Many Pledges Left To Fill From Democrats’ ‘Six for ’06’ January 19, 2007Posted by notapundit in Congress.
WASHINGTON (Dow Jones)–As House Democrats wrapped up work Thursday on their highly touted agenda for the first 100 hours in power there remains a less well known list of campaign promises sitting on the sidelines.
Democrats have pushed through the House at double speed an increase in the minimum wage, a $7.1 billion cut in subsidies for student lenders and a bill that would require the government to negotiate prescription drug prices.
All were culled from the proposals Democrats included in their “Six for ’06,” a thematic platform with a variety of provisions listed under each of its six parts.
What hasn’t been mentioned much since election day are the other campaign promises included on those lists.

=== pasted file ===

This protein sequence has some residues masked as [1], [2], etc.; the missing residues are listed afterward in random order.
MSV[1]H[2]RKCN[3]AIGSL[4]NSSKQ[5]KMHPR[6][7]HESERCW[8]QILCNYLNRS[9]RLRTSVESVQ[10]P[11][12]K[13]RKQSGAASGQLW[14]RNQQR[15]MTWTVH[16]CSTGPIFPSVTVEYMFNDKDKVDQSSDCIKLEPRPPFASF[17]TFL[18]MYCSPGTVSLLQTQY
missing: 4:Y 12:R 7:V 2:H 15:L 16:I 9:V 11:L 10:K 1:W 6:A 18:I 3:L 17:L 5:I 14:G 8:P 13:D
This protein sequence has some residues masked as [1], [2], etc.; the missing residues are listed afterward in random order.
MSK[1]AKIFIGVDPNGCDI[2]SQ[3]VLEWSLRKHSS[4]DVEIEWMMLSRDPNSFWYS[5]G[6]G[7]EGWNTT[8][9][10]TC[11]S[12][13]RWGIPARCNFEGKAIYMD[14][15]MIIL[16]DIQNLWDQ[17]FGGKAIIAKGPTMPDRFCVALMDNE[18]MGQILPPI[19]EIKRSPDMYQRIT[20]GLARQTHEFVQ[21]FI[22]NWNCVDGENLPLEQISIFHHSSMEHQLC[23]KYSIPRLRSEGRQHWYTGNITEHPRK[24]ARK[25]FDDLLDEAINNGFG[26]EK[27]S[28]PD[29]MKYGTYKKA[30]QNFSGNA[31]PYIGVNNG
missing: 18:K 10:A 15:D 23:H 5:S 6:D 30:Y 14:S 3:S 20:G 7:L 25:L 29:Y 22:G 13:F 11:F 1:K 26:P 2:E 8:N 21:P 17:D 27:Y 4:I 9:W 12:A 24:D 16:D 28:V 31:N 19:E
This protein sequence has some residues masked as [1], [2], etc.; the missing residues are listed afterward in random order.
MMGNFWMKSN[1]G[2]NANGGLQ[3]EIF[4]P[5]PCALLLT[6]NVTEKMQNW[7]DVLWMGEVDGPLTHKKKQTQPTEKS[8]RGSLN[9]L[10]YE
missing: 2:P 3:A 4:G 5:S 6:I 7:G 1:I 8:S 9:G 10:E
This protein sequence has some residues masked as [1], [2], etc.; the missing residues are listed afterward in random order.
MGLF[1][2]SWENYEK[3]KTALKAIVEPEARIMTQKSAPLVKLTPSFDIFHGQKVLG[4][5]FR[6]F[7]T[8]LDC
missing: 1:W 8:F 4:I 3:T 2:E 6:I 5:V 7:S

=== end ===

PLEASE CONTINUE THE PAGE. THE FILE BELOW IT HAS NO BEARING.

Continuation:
From doubling the size of the military’s special forces to cutting Medicare subsidies for health maintenance organizations, Democrats offered in their 2006 campaign a wide-ranging list of “priorities for all Americans, not just the privileged few.”
House Speaker Nancy Pelosi, D-Calif., said Thursday those provisions would now be taken up by the various committees of jurisdiction.
“This was only a beginning,” Pelosi said.
For example, Pelosi said she has spoken to House Ways and Means Committee Chairman Charles Rangel, D-N.Y., about taking up legislation that would end tax incentives to U.S. companies for moving jobs overseas.
Rangel’s committee will also have jurisdiction over several other items in the remaining Six for ’06 agenda, such as making permanent the deduction for college tuition costs and expanding personal savings incentives.
Pelosi has also set a July 4 deadline for a second energy bill, the first energy bill passed Thursday, but there is no timetable for legislation enacting the remaining Six for ’06 pledges.
Also on that list are bills that would end “wasteful giveaways to…HMOs” under Medicare and provide “real pension reform to protect employees’ financial security from CEO corruption and mismanagement,” according to Democratic campaign materials. The latter proposal would also give pension plans standing in bankruptcy proceedings.
By John Godfrey, Dow Jones Newswires